Wherever you settle on the matter, Pittsburgh isn't as bad as you think. It's one of the five best offensive rebounding teams in the country, it's won its past three Big East road games, its last lost came when point guard Tray Woodall played just four minutes, its top four players according to usage rate (Woodall, Lamar Patterson, Talib Zanna, reserve J.J. Moore) all average above 120.0 in offensive rating, and it commits few turnovers on the offensive end, the exact characteristic you need if you're interested in knocking off the Cardinals.
Of course, it would be a bit foolish to pick Pittsburgh. For all of the Panthers' endearing underrated-ness, Louisville hasn't become a worse team in its past three games. It stalled on the offensive end at Villanova and Georgetown, sure, but both teams are playing excellent defense in Big East play. If Louisville can keep Zanna, freshman forward Steven Adams and Moore off the offensive glass, it has a very good chance to win tonight.
Point is, Pittsburgh's pretty good. Will Louisville's fans understand? Should they? Shouldn't they expect to beat pretty much anyone at home -- and expect to not lose four games in a row -- because that's not what national title contenders do? Will Pittsburgh finally prove its bona fides with a marquee win? Will the Louisville panic deepen no matter what? Louisville will enter this game tonight with its fans expecting a return to form in front of friendly admirers. I'm afraid it could get far more complicated than that.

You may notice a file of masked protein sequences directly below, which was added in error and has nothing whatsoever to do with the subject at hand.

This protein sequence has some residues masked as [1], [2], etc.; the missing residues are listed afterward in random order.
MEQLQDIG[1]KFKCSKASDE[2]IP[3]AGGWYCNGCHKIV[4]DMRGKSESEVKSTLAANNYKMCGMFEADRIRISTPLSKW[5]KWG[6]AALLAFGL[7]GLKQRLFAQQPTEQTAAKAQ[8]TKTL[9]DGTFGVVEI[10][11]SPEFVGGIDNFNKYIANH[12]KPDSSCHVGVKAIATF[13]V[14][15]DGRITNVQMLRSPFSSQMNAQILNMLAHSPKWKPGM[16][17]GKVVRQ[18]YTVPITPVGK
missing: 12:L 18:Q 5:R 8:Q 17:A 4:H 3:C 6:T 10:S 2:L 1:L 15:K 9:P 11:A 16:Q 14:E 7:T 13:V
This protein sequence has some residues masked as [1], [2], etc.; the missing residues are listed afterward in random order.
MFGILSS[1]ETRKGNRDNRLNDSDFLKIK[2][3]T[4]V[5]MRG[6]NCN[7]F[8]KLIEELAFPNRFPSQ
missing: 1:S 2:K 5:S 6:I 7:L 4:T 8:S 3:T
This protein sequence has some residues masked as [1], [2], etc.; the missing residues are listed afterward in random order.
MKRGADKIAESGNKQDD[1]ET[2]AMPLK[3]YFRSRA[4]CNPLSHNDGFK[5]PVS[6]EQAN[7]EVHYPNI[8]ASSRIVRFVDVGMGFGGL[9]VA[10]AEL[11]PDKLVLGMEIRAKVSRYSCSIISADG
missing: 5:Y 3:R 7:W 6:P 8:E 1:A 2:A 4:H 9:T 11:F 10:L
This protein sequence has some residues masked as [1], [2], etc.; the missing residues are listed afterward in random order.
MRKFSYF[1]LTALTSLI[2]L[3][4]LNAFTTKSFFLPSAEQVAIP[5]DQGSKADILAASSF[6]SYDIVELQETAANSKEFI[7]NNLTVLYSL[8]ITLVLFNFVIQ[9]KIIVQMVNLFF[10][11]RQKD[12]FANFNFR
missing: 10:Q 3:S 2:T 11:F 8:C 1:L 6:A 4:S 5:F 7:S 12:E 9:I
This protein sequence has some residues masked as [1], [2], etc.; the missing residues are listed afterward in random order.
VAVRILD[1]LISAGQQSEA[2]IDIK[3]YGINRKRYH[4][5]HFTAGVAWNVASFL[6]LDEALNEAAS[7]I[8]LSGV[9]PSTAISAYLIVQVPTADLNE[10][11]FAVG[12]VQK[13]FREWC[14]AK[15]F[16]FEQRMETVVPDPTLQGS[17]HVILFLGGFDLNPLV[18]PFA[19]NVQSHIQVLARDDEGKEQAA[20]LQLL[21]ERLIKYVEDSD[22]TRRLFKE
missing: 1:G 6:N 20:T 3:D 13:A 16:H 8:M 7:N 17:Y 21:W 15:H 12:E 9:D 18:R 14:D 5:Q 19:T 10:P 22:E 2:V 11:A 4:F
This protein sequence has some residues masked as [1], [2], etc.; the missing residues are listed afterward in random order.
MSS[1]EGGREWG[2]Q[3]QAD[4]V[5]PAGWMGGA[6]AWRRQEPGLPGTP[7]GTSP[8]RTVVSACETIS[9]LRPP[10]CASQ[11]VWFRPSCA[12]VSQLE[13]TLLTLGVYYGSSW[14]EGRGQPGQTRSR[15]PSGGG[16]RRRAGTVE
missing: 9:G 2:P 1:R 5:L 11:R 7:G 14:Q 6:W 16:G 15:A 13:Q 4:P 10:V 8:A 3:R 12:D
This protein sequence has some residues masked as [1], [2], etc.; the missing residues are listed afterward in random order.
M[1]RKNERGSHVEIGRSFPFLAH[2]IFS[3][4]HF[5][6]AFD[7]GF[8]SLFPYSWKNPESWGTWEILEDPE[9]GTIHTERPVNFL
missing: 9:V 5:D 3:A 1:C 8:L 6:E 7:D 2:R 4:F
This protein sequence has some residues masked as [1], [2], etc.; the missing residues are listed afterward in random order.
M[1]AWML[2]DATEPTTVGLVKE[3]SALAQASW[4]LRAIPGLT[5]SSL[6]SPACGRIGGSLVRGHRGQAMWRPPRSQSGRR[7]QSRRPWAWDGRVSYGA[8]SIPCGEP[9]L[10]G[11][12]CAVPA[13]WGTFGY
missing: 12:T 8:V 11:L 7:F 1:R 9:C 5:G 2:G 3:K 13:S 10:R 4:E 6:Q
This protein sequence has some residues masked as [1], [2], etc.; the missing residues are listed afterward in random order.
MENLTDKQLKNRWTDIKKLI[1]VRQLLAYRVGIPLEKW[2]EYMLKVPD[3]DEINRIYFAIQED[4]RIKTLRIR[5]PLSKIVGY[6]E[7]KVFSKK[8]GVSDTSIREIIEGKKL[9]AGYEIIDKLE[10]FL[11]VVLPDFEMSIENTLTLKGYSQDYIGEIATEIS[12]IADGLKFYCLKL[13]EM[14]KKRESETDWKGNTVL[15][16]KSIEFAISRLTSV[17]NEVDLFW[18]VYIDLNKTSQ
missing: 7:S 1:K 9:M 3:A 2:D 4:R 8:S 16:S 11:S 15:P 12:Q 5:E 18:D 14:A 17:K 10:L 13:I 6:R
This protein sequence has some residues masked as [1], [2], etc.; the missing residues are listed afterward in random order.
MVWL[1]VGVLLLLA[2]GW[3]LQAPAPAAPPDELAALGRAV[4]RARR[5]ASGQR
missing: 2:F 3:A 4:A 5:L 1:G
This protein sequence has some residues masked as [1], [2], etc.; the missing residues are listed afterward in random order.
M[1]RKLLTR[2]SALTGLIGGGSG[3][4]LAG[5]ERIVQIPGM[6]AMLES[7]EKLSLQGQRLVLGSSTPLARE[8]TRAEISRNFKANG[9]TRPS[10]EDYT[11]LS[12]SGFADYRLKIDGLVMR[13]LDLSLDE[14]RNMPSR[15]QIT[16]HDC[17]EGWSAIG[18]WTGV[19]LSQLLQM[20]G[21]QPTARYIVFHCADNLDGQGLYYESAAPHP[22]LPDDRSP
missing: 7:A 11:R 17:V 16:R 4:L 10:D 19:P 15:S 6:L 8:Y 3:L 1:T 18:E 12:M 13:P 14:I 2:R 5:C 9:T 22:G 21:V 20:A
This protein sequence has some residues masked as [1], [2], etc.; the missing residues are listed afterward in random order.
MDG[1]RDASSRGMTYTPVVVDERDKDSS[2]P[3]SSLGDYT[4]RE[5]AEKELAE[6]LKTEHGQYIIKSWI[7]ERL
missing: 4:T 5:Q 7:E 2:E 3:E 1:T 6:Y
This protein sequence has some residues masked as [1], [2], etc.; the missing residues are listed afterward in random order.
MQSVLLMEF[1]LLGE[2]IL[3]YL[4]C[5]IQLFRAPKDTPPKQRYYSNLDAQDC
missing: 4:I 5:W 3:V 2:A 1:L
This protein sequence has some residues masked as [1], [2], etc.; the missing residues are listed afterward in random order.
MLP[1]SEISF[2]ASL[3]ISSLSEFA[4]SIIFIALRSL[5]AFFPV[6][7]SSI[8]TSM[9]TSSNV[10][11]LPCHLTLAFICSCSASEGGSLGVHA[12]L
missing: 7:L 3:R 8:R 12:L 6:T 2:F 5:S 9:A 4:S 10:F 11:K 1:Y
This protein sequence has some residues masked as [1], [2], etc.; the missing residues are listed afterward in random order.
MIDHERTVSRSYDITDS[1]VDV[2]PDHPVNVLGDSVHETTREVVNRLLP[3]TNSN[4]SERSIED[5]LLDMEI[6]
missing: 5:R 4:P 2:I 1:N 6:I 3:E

No. 3 Kansas at West Virginia, 9 p.m. ET, ESPN: I'd really prefer if this game fit with the underrated/perception versus reality theme of the night. I'd really like to extoll the unseen virtues of the 9-10 Mountaineers, to explain why this overlooked team is so dangerous. But I won't, because it isn't true. It's like trying to make a counterintuitive hipster argument in defense of Nickelback. I mean, I probably could do it. But it wouldn't be true, and really -- what's the point?